A fellow blogger asked me if I might share how it is that I go about sharing my addiction story with people. I thought that maybe there could be some readers who will follow in my footsteps and would like to know some of the details about how I’ve gone about telling others about my history with porn addiction.
First, I think the best place to begin is in a blog. Start by just being honest and tell the story like it is. That will get you used to being more open about it and you will get responses to encourage you and help you feel like people actually care about your story. That builds a lot of confidence. That first step I found to begin to erode the power of my porn addiction.
Next, I felt it was important to share my addiction with my inner circle of friends–people I could trust. I had become close to a group of four other guys through small group Bible study. One day, I had them over and we were studying the topic of discipleship. I asked them to come into a private room with me so I could share something important with them. When we got in there, I just opened up with them as follows:
I shared the text in the Bible that says, “confess your sins to one another and pray for one another, that you may be healed.” James 5:16 I told them that there is some healing I need and I felt it was important for me to be transparent with them to receive that healing.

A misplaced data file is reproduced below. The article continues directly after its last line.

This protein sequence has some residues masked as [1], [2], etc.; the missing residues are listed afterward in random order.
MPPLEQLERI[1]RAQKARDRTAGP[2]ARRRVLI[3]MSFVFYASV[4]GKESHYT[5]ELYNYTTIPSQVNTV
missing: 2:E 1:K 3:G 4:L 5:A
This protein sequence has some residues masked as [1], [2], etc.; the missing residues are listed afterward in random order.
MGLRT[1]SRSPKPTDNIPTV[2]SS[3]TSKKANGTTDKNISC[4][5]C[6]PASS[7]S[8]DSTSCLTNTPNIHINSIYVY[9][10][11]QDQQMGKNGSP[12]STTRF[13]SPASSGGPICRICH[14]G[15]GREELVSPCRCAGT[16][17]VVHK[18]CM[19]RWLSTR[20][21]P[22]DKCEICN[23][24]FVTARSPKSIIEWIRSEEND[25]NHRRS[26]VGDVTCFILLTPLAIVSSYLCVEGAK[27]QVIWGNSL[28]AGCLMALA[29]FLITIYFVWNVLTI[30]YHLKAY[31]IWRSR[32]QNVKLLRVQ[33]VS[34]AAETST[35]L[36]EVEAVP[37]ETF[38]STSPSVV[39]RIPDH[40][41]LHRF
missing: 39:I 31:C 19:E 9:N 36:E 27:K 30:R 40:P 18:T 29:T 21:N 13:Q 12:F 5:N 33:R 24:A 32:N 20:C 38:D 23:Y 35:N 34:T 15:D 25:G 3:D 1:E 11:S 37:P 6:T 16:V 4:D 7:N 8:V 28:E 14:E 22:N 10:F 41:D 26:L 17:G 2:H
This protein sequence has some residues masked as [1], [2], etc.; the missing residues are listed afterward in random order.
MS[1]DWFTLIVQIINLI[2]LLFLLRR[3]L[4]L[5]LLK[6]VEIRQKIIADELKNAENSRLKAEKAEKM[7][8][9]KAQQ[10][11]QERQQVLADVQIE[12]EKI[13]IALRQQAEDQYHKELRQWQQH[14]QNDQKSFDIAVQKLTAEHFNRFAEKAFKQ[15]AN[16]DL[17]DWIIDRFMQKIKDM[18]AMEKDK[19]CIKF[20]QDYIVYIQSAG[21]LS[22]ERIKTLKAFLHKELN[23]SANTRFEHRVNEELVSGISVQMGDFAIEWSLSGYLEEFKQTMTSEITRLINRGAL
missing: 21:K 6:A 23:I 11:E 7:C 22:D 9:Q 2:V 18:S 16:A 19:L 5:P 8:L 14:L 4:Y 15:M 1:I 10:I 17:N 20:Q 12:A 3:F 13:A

I told them that at an early age I had been exposed to pornography. I told them several details but, in looking back, I think it would have been enough just to mention that I had been exposed. I then explained that by college it seemed that all of my friends were very accepting of porn and masturbation. It was almost a joke, so I just became very accepting of it. When I became a Christian, I knew it was wrong, so I got rid of all of it. For five years, I had no problem with it. It didn’t even seem to enter my mind. But, then when I became a Pastor, things changed. It seems like I was getting a new focus. I was spending a lot of time trying to change the church and trying to put out fires in the church. I stopped going into the community to make disciples. My focus went from being purely outward to mostly inward. I lost focus on what is most important as a Christian. As a result, I became frustrated, discouraged, angry, and even somewhat depressed. I slowly slipped into porn as a familiar security measure. It was somewhat comforting at the time because it was an escape and took my mind off of everything else. Then, I told them that I have struggled on and off for ten years with it. It has hurt my relationships with people and with God. It has caused me to feel so ashamed and guilty and depressed. It has prevented me from experiencing the freedom I should have found in Christ. The depression became so bad I was becoming distrustful of myself. I didn’t really consider suicide, but I was afraid I could begin to. Then, I shared with them that an honesty has come into my life. In reading Romans 6-8, I felt I needed to admit to myself that I wasn’t having that experience and that I shouldn’t be trying to tell myself that I’m okay when I’m not. So, I got honest with God and now I’m being honest with my friends. I’m changing my focus away from the church back to discipleship. I’m finding freedom. But, I thought it was important that they knew.